Friday 17th April
It’s a month now since I conducted my last public service in church. I remember it clearly because it was St Patrick’s Day, and I celebrated the Eucharist that Tuesday morning wondering how much longer worship in church would be permitted. Later that day word came from Lambeth that all Church of England services were to be suspended; less than a week after that came the prime minister’s announcement of the lockdown.
And now we are to begin a further three weeks of isolation, without any clear idea when we will be able to return to church (it certainly won’t happen as soon as the lockdown comes to an end). At one level things are probably easier for most of us now than they were a month ago, and we have begun to adapt to this new life of online shopping, increased dependency on social media, limited bursts of exercise, and greater time in the garden.
But I know that the extension of the lockdown will be met with dismay by countless others: parents with children to look after at home, those without any source of income, those struggling to pay rent, the owners of small businesses, the acutely isolated – and so on. On the rare occasions when I now walk through the city centre I wonder how many of our shops and businesses will survive this critical time, and what the city will feel like when we finally return to ‘normal’.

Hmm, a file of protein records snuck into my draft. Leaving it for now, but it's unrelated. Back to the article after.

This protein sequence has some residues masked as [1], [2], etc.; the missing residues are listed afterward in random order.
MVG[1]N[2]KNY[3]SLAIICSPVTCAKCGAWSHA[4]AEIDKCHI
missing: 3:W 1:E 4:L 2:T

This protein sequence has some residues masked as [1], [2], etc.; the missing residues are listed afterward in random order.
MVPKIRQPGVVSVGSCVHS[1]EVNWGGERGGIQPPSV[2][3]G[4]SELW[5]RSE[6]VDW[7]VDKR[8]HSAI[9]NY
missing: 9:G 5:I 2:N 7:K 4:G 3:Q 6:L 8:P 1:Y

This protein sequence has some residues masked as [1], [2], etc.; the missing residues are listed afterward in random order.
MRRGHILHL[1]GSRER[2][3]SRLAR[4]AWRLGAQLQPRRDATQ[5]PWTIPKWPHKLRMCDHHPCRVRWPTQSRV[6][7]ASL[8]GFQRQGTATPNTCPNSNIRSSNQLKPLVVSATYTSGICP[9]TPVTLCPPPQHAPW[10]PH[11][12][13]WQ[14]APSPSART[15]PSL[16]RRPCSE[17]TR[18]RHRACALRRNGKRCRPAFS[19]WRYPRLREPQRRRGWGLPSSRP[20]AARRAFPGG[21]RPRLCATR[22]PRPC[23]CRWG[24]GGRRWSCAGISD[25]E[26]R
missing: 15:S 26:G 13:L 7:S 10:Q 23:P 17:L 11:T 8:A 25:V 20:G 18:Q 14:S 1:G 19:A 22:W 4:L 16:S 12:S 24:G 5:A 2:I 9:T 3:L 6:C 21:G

Some of Jesus’ parables are relevant to our present condition. I’m thinking of those parables of the kingdom which emphasise patience, growth, and hiddenness – such as the parable of the yeast and the parable of the mustard seed. Our own lives may seem relatively quiet and uneventful, but beneath the surface of things so much is taking place in response to the pandemic, and perhaps we shall emerge from it with a greater sense of compassion, tolerance and interdependence.
Not long before her death in February, the television personality Caroline Flack posted the message, ‘In a world where you can be anything, be kind.’ It is so sad that such a message ever had to be written, but it would be good to think that during these strange weeks we will at least have learned once more to be kind to one other.